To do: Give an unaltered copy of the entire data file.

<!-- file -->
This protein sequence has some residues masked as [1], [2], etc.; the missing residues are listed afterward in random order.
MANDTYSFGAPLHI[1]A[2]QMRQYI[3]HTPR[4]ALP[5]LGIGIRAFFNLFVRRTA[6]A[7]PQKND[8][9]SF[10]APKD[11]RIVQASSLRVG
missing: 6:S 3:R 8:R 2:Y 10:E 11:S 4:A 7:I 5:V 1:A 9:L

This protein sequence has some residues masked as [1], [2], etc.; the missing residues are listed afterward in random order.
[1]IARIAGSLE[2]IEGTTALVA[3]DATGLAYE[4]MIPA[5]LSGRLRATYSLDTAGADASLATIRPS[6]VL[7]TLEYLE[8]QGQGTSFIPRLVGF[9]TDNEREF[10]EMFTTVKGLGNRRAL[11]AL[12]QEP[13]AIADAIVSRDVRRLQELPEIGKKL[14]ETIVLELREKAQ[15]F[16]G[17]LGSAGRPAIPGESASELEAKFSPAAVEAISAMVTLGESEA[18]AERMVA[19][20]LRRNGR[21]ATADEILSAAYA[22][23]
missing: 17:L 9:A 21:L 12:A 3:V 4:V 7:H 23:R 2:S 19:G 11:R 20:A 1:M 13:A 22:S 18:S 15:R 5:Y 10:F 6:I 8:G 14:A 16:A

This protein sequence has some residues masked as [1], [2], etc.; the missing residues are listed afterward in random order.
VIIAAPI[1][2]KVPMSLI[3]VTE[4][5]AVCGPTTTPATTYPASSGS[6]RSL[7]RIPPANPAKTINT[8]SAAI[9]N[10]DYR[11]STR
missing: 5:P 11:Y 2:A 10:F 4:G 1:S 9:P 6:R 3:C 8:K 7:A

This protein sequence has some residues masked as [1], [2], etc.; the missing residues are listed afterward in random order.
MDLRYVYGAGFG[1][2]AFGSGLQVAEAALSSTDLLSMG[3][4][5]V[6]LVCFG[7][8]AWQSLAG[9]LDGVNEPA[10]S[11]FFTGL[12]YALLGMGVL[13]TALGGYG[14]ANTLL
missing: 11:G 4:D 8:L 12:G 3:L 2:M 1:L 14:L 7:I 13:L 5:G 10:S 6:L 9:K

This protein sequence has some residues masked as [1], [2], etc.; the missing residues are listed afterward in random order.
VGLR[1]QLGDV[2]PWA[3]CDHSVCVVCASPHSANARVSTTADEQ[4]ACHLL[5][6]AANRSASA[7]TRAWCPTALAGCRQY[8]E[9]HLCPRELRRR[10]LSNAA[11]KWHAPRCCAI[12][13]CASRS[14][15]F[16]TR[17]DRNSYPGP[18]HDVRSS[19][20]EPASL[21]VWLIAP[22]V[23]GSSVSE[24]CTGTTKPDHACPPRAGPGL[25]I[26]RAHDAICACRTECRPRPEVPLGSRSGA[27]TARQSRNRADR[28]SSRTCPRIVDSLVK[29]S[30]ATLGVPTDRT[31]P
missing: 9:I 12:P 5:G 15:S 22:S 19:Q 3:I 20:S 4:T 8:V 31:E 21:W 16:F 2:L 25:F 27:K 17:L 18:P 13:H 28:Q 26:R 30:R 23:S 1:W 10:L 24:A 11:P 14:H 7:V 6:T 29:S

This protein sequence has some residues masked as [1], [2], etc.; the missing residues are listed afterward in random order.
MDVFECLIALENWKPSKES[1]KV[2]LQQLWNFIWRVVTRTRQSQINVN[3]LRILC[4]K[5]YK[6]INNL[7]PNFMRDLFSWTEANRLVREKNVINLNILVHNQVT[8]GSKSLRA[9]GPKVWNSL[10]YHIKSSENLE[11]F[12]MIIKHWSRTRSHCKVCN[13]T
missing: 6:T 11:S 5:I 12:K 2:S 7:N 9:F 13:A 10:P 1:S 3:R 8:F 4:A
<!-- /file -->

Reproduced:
This protein sequence has some residues masked as [1], [2], etc.; the missing residues are listed afterward in random order.
MANDTYSFGAPLHI[1]A[2]QMRQYI[3]HTPR[4]ALP[5]LGIGIRAFFNLFVRRTA[6]A[7]PQKND[8][9]SF[10]APKD[11]RIVQASSLRVG
missing: 6:S 3:R 8:R 2:Y 10:E 11:S 4:A 7:I 5:V 1:A 9:L

This protein sequence has some residues masked as [1], [2], etc.; the missing residues are listed afterward in random order.
[1]IARIAGSLE[2]IEGTTALVA[3]DATGLAYE[4]MIPA[5]LSGRLRATYSLDTAGADASLATIRPS[6]VL[7]TLEYLE[8]QGQGTSFIPRLVGF[9]TDNEREF[10]EMFTTVKGLGNRRAL[11]AL[12]QEP[13]AIADAIVSRDVRRLQELPEIGKKL[14]ETIVLELREKAQ[15]F[16]G[17]LGSAGRPAIPGESASELEAKFSPAAVEAISAMVTLGESEA[18]AERMVA[19][20]LRRNGR[21]ATADEILSAAYA[22][23]
missing: 17:L 9:A 21:L 12:A 3:V 4:V 7:H 23:R 2:S 19:G 11:R 20:A 1:M 13:A 22:S 18:S 15:R 5:Y 10:F 6:I 8:G 14:A 16:A

This protein sequence has some residues masked as [1], [2], etc.; the missing residues are listed afterward in random order.
VIIAAPI[1][2]KVPMSLI[3]VTE[4][5]AVCGPTTTPATTYPASSGS[6]RSL[7]RIPPANPAKTINT[8]SAAI[9]N[10]DYR[11]STR
missing: 5:P 11:Y 2:A 10:F 4:G 1:S 9:P 6:R 3:C 8:K 7:A

This protein sequence has some residues masked as [1], [2], etc.; the missing residues are listed afterward in random order.
MDLRYVYGAGFG[1][2]AFGSGLQVAEAALSSTDLLSMG[3][4][5]V[6]LVCFG[7][8]AWQSLAG[9]LDGVNEPA[10]S[11]FFTGL[12]YALLGMGVL[13]TALGGYG[14]ANTLL
missing: 11:G 4:D 8:L 12:G 3:L 2:M 1:L 14:L 7:I 13:L 5:G 10:S 6:L 9:K

This protein sequence has some residues masked as [1], [2], etc.; the missing residues are listed afterward in random order.
VGLR[1]QLGDV[2]PWA[3]CDHSVCVVCASPHSANARVSTTADEQ[4]ACHLL[5][6]AANRSASA[7]TRAWCPTALAGCRQY[8]E[9]HLCPRELRRR[10]LSNAA[11]KWHAPRCCAI[12][13]CASRS[14][15]F[16]TR[17]DRNSYPGP[18]HDVRSS[19][20]EPASL[21]VWLIAP[22]V[23]GSSVSE[24]CTGTTKPDHACPPRAGPGL[25]I[26]RAHDAICACRTECRPRPEVPLGSRSGA[27]TARQSRNRADR[28]SSRTCPRIVDSLVK[29]S[30]ATLGVPTDRT[31]P
missing: 9:I 12:P 5:G 15:S 22:S 19:Q 3:I 20:S 4:T 8:V 31:E 21:W 16:F 2:L 25:F 27:K 17:L 18:P 13:H 28:Q 26:R 30:R 23:S 1:W 10:L 24:A 11:P 14:H 7:V 6:T 29:S

This protein sequence has some residues masked as [1], [2], etc.; the missing residues are listed afterward in random order.
MDVFECLIALENWKPSKES[1]KV[2]LQQLWNFIWRVVTRTRQSQINVN[3]LRILC[4]K[5]YK[6]INNL[7]PNFMRDLFSWTEANRLVREKNVINLNILVHNQVT[8]GSKSLRA[9]GPKVWNSL[10]YHIKSSENLE[11]F[12]MIIKHWSRTRSHCKVCN[13]T
missing: 6:T 11:S 5:I 12:K 2:S 7:N 9:F 13:A 10:P 1:S 3:R 8:F 4:A